Establishing ionising radiation safety culture during interventional cardiovascular procedures

Cardiovasc J Afr. 2021 Aug 18;32:1-5. doi: 10.5830/CVJA-2021-030. Online ahead of print.


INTRODUCTION: The safety culture of an interventional laboratory was investigated in terms of the application of the three cardinal principles of radiation protection, namely distance, time and shielding.

METHODS: The application of these principles was observed and recorded with a radiation safety-culture checklist that was compiled by consulting international recommendations. The checklist evaluated the optimal compliance, especially with reference to monitoring of staff exposure, distance from the X-ray source, fluoroscopy techniques pertaining to frame rate, protective devices and personal shielding. The effective radiation dose was measured to the eyes, thyroid, hands and feet of the cardiologist, nurse, floor nurse and radiographer by means of finger dosimeters that were readily available from the local radiation-protection dosimetry service.

RESULTS: The results, after observing 11 procedures, indicated the absence of table and ceiling-suspended shields, and the distance of the cardiologist’s and scrub nurse’s feet from the X-ray tube were between 16 and 68 cm, with a mean distance of 59.7 and 58.5 cm, respectively. Most staff (91%) wore the dosimeter inside the lead apron at the collar level without eye protection. The highest dosimeter values recorded were 0.73 mSv to the hand of the cardiologist, 0.45 mSv to the eye of the cardiologist, 0.65 mSv to the hand of the scrub nurse, 0.54 mSv to the eye of the scrub nurse and 0.52 mSv to the foot of the scrub nurse. The dosimeter value to the radiographer’s thyroid was 0.42 mSv.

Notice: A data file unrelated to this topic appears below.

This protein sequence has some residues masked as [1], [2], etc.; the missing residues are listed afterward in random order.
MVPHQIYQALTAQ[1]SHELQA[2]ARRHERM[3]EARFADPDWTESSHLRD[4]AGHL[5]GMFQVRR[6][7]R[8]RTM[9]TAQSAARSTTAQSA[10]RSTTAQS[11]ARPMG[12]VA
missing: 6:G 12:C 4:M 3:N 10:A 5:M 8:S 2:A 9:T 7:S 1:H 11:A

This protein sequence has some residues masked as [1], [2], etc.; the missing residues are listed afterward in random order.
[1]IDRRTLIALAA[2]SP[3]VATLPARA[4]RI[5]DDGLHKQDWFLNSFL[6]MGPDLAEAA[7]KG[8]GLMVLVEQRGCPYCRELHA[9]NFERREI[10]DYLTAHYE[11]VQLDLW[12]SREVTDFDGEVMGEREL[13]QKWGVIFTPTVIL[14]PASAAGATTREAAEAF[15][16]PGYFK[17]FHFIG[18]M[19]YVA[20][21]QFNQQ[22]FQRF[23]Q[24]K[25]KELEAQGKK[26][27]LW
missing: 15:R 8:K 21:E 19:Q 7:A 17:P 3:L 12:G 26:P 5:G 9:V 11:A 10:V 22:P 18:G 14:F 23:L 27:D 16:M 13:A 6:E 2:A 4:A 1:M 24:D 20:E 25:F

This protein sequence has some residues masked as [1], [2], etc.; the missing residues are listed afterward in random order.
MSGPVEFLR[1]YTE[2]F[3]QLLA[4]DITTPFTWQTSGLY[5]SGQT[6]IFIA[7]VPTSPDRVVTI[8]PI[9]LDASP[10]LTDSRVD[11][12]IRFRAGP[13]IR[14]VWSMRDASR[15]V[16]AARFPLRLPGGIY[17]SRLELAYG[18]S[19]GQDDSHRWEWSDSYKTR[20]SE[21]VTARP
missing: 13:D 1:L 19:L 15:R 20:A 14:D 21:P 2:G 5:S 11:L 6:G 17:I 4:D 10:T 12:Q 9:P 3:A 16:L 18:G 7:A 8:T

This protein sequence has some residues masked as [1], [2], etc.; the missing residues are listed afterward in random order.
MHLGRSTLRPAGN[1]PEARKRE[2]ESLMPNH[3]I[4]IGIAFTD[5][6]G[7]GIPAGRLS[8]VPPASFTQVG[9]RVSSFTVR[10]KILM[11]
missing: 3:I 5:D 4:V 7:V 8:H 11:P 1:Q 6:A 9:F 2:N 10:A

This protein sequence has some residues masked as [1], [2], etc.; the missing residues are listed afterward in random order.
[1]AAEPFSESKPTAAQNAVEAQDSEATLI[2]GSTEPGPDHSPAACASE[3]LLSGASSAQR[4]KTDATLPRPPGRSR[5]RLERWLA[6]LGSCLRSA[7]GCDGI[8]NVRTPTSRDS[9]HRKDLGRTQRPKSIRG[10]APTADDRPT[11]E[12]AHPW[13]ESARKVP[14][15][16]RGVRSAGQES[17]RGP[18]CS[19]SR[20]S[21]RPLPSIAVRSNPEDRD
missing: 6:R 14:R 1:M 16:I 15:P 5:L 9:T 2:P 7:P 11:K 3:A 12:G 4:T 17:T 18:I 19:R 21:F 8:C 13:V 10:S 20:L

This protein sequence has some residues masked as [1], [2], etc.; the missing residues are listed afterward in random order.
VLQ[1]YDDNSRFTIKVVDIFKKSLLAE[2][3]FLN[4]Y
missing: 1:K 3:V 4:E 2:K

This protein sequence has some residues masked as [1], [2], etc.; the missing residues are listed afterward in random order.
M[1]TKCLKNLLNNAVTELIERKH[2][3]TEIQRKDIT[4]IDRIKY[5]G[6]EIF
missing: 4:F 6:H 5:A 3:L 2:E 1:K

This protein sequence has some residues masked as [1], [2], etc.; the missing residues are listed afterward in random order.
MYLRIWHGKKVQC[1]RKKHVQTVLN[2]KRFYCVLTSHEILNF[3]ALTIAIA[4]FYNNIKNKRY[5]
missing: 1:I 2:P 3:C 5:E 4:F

CONCLUSIONS: The dosimeter readings confirmed the highest doses were to the scrub nurse and hand of the interventionalist. The safety culture was non-compliant in terms of staff distance being too close to the X-ray tube, the absence of ceiling and table screens, the theatre door not always being completely closed, and for staff without lead eye glasses, wearing dosimeters outside the lead apron at the collar level.

PMID:34405852 | DOI:10.5830/CVJA-2021-030

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